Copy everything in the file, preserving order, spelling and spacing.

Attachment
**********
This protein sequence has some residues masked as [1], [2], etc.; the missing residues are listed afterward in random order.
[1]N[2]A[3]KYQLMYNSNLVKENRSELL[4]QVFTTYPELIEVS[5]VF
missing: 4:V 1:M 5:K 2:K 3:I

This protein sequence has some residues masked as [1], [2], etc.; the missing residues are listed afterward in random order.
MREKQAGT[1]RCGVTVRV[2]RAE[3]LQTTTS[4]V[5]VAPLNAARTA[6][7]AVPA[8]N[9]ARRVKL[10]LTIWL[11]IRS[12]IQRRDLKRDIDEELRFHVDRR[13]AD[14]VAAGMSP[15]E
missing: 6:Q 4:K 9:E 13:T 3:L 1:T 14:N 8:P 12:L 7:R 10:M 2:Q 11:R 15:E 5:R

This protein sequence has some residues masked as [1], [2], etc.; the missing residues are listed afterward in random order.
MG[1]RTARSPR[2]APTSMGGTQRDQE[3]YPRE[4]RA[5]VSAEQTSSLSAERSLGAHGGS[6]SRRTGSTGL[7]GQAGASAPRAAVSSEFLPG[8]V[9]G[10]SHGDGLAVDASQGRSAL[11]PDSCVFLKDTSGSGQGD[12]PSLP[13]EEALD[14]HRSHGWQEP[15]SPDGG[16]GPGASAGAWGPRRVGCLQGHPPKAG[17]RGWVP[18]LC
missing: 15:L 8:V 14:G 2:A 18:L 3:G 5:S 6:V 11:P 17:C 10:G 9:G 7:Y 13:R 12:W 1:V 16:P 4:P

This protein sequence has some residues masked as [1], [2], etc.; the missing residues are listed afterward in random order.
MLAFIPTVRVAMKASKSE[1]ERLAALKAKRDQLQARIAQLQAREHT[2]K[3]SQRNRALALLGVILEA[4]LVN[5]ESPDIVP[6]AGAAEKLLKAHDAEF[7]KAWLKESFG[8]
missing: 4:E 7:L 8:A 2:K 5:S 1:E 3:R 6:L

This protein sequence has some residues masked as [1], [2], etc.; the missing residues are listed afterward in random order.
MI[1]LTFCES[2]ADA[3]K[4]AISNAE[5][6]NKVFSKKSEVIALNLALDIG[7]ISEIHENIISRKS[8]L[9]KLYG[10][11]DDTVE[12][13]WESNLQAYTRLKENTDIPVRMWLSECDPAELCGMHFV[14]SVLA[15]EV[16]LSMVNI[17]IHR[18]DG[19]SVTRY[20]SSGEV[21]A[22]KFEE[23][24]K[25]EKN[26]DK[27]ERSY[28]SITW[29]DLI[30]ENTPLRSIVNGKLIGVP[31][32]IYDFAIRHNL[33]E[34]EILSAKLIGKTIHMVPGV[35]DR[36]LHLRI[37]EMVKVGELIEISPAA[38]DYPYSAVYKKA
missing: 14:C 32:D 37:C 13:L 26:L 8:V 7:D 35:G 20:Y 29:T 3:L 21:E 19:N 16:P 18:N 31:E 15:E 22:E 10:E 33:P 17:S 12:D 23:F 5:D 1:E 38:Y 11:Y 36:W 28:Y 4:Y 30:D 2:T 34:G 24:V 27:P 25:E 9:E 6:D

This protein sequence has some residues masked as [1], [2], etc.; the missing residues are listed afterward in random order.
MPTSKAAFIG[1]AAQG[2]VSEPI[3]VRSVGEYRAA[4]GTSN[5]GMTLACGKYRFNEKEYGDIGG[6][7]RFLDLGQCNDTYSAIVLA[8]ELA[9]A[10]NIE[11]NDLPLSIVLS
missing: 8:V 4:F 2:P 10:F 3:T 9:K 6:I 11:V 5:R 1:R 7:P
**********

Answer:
This protein sequence has some residues masked as [1], [2], etc.; the missing residues are listed afterward in random order.
[1]N[2]A[3]KYQLMYNSNLVKENRSELL[4]QVFTTYPELIEVS[5]VF
missing: 4:V 1:M 5:K 2:K 3:I

This protein sequence has some residues masked as [1], [2], etc.; the missing residues are listed afterward in random order.
MREKQAGT[1]RCGVTVRV[2]RAE[3]LQTTTS[4]V[5]VAPLNAARTA[6][7]AVPA[8]N[9]ARRVKL[10]LTIWL[11]IRS[12]IQRRDLKRDIDEELRFHVDRR[13]AD[14]VAAGMSP[15]E
missing: 6:Q 4:K 9:E 13:T 3:L 1:T 14:N 8:P 12:L 7:R 10:M 2:Q 11:R 15:E 5:R

This protein sequence has some residues masked as [1], [2], etc.; the missing residues are listed afterward in random order.
MG[1]RTARSPR[2]APTSMGGTQRDQE[3]YPRE[4]RA[5]VSAEQTSSLSAERSLGAHGGS[6]SRRTGSTGL[7]GQAGASAPRAAVSSEFLPG[8]V[9]G[10]SHGDGLAVDASQGRSAL[11]PDSCVFLKDTSGSGQGD[12]PSLP[13]EEALD[14]HRSHGWQEP[15]SPDGG[16]GPGASAGAWGPRRVGCLQGHPPKAG[17]RGWVP[18]LC
missing: 15:L 8:V 14:G 2:A 18:L 3:G 5:S 6:V 11:P 17:C 10:G 9:G 7:Y 13:R 12:W 1:V 16:P 4:P

This protein sequence has some residues masked as [1], [2], etc.; the missing residues are listed afterward in random order.
MLAFIPTVRVAMKASKSE[1]ERLAALKAKRDQLQARIAQLQAREHT[2]K[3]SQRNRALALLGVILEA[4]LVN[5]ESPDIVP[6]AGAAEKLLKAHDAEF[7]KAWLKESFG[8]
missing: 4:E 7:L 8:A 2:K 5:S 1:E 3:R 6:L

This protein sequence has some residues masked as [1], [2], etc.; the missing residues are listed afterward in random order.
MI[1]LTFCES[2]ADA[3]K[4]AISNAE[5][6]NKVFSKKSEVIALNLALDIG[7]ISEIHENIISRKS[8]L[9]KLYG[10][11]DDTVE[12][13]WESNLQAYTRLKENTDIPVRMWLSECDPAELCGMHFV[14]SVLA[15]EV[16]LSMVNI[17]IHR[18]DG[19]SVTRY[20]SSGEV[21]A[22]KFEE[23][24]K[25]EKN[26]DK[27]ERSY[28]SITW[29]DLI[30]ENTPLRSIVNGKLIGVP[31][32]IYDFAIRHNL[33]E[34]EILSAKLIGKTIHMVPGV[35]DR[36]LHLRI[37]EMVKVGELIEISPAA[38]DYPYSAVYKKA
missing: 14:C 32:D 37:C 13:L 26:L 8:V 7:D 35:G 20:Y 29:T 3:L 21:E 19:N 16:P 18:N 31:E 15:E 22:E 10:E 33:P 17:S 12:D 23:F 5:D 1:E 38:Y 11:Y 36:W 28:Y 4:Y 30:D 2:T 34:G 24:V 27:P 25:E 9:E 6:D

This protein sequence has some residues masked as [1], [2], etc.; the missing residues are listed afterward in random order.
MPTSKAAFIG[1]AAQG[2]VSEPI[3]VRSVGEYRAA[4]GTSN[5]GMTLACGKYRFNEKEYGDIGG[6][7]RFLDLGQCNDTYSAIVLA[8]ELA[9]A[10]NIE[11]NDLPLSIVLS
missing: 8:V 4:F 2:P 10:F 3:T 9:K 6:I 11:V 5:R 1:R 7:P